Tattoo of Unity

***If you are visiting this page for the first time, please do look at the previous posts in this section.

This is my story and it will all make more sense if you begin to read where I began to write***


I attended the appointment with my GP. Explaining myself to him and then to the Practice Nurse wasn’t easy. The GP I saw was not one I’d seen regularly or felt I knew very well. He was also a young man, which made it more difficult. In the end I just had to take a breath and go for it. Here was a sixty two year old woman telling of her present and past trauma to a thirty something doctor and hoping he would understand. It had to be done. To be fair, he was really very good and very understanding. He suggested that I take time out to deal with the issues and he decided to put the reason on my sick note down to ‘family difficulties’ to save my embarrassment with the Diocese. It was vague. He was trying to protect me by not being explicit. He also wrote down a phone number for me and suggested I might benefit from speaking to somebody about having some counselling. He asked if I wanted to involve the Police. I declined. The Practice Nurse just got hold of me and hugged me tight. She knew what I needed at that moment.

I was alone for that first week of being signed off work. My husband, daughter and closest friends were all out of the country, skiing and my son lived at the opposite end of the country. I had to begin a process of dealing with what was happening to me, but where to begin?

I felt very uneasy with telling my Church Wardens and Assistant Priest. It wasn’t that I didn’t think they would be understanding, but how would they cope with what I revealed? How would anyone? What would they think of me? I was so ashamed of myself and I’d also never had any time off and I actually had no idea how long this would take. My first medical note was for three weeks. I had a big funeral coming up and was hosting the Ash Wednesday Worship for our group of churches. All I could think of was the very difficult situation I was putting my church into.

I spoke to my Wardens and Assistant Priest as openly and honestly as I was able to at that time. I was worried how they might take it but decided it was the only way. My worries were unfounded. Of course, they were all really shocked at what I told them, like the Archdeacon, they could never have seen it coming, but then they were so wonderfully understanding and supportive, and have been throughout.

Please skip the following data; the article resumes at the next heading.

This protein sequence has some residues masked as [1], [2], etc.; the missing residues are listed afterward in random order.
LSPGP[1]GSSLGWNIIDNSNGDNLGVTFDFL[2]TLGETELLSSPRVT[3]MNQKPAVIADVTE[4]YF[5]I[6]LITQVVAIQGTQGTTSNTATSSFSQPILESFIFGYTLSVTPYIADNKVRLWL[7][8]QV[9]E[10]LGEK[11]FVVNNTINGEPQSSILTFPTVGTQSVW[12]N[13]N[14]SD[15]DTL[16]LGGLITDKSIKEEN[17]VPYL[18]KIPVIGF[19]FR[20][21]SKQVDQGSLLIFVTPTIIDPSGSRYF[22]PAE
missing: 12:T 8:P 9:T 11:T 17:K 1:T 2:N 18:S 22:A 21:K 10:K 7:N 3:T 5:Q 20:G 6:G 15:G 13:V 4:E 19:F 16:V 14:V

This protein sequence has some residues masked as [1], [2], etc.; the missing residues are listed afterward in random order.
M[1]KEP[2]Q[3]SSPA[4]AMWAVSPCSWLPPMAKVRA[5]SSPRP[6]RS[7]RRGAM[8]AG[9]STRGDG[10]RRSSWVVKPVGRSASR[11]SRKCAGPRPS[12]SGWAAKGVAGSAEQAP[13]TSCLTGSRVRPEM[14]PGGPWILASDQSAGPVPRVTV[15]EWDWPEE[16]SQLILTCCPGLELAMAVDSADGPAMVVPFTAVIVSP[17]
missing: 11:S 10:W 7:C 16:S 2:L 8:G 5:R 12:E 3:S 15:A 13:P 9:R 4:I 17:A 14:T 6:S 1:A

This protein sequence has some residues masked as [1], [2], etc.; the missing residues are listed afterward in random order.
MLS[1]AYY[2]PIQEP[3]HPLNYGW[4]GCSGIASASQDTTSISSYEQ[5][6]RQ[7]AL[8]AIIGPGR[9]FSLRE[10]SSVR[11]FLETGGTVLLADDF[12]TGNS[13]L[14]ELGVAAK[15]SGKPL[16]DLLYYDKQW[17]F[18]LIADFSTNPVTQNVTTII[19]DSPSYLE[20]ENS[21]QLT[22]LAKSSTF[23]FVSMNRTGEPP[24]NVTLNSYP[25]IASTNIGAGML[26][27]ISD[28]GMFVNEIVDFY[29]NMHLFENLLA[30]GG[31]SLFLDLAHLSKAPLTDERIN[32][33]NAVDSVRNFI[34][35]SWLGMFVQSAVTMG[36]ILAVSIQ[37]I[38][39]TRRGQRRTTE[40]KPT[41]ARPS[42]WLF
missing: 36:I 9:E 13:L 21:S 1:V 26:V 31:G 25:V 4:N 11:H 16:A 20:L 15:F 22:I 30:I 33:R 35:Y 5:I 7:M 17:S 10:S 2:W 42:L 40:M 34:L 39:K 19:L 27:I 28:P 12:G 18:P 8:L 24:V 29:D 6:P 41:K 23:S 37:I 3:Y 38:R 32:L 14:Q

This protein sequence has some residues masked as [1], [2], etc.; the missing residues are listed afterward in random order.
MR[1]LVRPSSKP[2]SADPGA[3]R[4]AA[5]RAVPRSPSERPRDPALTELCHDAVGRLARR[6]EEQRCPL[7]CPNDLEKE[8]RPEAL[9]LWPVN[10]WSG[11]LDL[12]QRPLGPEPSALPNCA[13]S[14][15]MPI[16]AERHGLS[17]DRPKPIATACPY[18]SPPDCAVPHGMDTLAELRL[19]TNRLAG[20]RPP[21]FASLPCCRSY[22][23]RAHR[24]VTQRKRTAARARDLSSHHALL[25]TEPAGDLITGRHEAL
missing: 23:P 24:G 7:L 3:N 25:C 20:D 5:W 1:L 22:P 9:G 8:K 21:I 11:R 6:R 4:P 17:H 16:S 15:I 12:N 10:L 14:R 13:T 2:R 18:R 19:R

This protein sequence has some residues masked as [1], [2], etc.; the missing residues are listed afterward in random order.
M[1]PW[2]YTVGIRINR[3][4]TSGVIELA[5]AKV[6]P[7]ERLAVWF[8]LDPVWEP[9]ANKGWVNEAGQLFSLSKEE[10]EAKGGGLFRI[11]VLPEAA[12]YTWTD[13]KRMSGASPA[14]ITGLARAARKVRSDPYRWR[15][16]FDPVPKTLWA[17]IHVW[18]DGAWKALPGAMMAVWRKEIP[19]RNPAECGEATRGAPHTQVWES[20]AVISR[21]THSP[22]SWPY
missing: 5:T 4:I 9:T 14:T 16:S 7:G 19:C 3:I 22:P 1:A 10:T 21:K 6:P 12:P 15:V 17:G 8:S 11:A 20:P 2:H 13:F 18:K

First hurdles over, but then it became trickier than I’d ever imagined. What do you do in this situation? Where do you go? Who do you speak to? How do you help yourself, when it seems there is nobody out there to help you? There are no guidelines, no helpful handbook. Again, I was flying solo.

I suppose one of the first things I chose to do might seem a little bizarre. I picked up the phone booked an appointment – at a tattoo salon. I will admit, it was a pretty spur of the moment decision to have a tattoo, a symbolic tattoo, inked on the inner side of my forearm. It wasn’t my first tattoo, I’d had one done twelve months previously, during Lent symbolizing the Crucifixion and Resurrection of Christ.

The first salon I tried to make an appointment offered me one for the beginning of May. It was February. Even when I tried to explain, they didn’t understand the importance and urgency of what I was doing and why I needed it doing now. Fortunately, the second place I contacted did understand. Absolutely. I emailed them a photograph of the image I wanted tattoing and, like with the first salon, a brief explanation of the reason why I wanted it doing as soon as possible. The girl who read my message knew how and why it was important. She looked the image up on the Internet at what it signified and booked me in for the following day. No going back.

I was choosing to mark my body with the most significant symbol I could find, that of a Sexual Abuse Survivor. My abusers had marked me emotionally and mentally for years. Now I was marking myself, in defiance, as a physical testimony to all I had suffered at their hands. I have never regretted my impulsive decision.

The tattoo I chose to mark my arm with in February 2020, was designed by a sexual abuse survivor who stood alongside Lady Gaga at the 2016 Oscars. Lady Gaga had the same image the‘Fire Rose’ tattooed on her shoulder. The design uses the infinity sign, along with DNA structure to come together as a rose on fire. It is a symbol of unity with all who have suffered similar abuse.


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